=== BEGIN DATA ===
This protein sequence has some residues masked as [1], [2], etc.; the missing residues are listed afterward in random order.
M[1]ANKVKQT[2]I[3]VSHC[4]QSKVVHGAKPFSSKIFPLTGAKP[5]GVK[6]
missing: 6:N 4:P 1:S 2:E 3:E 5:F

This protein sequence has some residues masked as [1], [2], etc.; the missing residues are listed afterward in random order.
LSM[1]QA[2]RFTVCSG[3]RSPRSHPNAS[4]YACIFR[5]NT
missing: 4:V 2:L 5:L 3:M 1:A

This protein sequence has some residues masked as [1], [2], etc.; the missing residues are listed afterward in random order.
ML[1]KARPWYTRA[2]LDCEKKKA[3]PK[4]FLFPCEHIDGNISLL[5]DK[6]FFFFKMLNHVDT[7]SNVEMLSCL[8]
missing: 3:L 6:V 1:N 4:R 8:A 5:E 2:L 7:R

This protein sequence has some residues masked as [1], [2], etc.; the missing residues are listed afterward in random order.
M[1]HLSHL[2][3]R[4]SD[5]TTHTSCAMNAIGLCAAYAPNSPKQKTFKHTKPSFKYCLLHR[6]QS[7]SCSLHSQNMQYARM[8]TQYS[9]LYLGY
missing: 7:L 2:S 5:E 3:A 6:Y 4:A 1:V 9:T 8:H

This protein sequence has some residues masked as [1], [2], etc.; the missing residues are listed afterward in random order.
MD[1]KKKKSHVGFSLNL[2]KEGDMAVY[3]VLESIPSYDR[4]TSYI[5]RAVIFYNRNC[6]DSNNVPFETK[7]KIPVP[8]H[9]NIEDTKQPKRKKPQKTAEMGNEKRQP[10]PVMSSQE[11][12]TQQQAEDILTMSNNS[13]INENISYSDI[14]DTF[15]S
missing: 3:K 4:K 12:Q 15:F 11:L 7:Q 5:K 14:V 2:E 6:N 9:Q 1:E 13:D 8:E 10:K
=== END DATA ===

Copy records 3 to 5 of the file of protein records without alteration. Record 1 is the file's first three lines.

This protein sequence has some residues masked as [1], [2], etc.; the missing residues are listed afterward in random order.
ML[1]KARPWYTRA[2]LDCEKKKA[3]PK[4]FLFPCEHIDGNISLL[5]DK[6]FFFFKMLNHVDT[7]SNVEMLSCL[8]
missing: 3:L 6:V 1:N 4:R 8:A 5:E 2:L 7:R

This protein sequence has some residues masked as [1], [2], etc.; the missing residues are listed afterward in random order.
M[1]HLSHL[2][3]R[4]SD[5]TTHTSCAMNAIGLCAAYAPNSPKQKTFKHTKPSFKYCLLHR[6]QS[7]SCSLHSQNMQYARM[8]TQYS[9]LYLGY
missing: 7:L 2:S 5:E 3:A 6:Y 4:A 1:V 9:T 8:H

This protein sequence has some residues masked as [1], [2], etc.; the missing residues are listed afterward in random order.
MD[1]KKKKSHVGFSLNL[2]KEGDMAVY[3]VLESIPSYDR[4]TSYI[5]RAVIFYNRNC[6]DSNNVPFETK[7]KIPVP[8]H[9]NIEDTKQPKRKKPQKTAEMGNEKRQP[10]PVMSSQE[11][12]TQQQAEDILTMSNNS[13]INENISYSDI[14]DTF[15]S
missing: 3:K 4:K 12:Q 15:F 11:L 7:Q 5:K 14:V 2:E 6:N 9:Q 1:E 13:D 8:E 10:K